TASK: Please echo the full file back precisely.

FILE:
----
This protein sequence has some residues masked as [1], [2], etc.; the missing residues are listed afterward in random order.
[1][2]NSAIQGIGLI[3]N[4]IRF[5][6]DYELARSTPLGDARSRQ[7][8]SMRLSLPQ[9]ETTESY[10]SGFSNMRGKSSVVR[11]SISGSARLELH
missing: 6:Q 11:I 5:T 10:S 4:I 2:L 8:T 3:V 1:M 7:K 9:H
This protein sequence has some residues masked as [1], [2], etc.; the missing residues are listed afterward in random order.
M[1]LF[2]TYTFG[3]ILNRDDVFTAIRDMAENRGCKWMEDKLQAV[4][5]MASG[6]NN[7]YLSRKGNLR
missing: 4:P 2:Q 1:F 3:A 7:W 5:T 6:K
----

This protein sequence has some residues masked as [1], [2], etc.; the missing residues are listed afterward in random order.
[1][2]NSAIQGIGLI[3]N[4]IRF[5][6]DYELARSTPLGDARSRQ[7][8]SMRLSLPQ[9]ETTESY[10]SGFSNMRGKSSVVR[11]SISGSARLELH
missing: 6:Q 11:I 5:T 10:S 4:I 2:L 8:T 3:V 1:M 7:K 9:H
This protein sequence has some residues masked as [1], [2], etc.; the missing residues are listed afterward in random order.
M[1]LF[2]TYTFG[3]ILNRDDVFTAIRDMAENRGCKWMEDKLQAV[4][5]MASG[6]NN[7]YLSRKGNLR
missing: 4:P 2:Q 1:F 3:A 7:W 5:T 6:K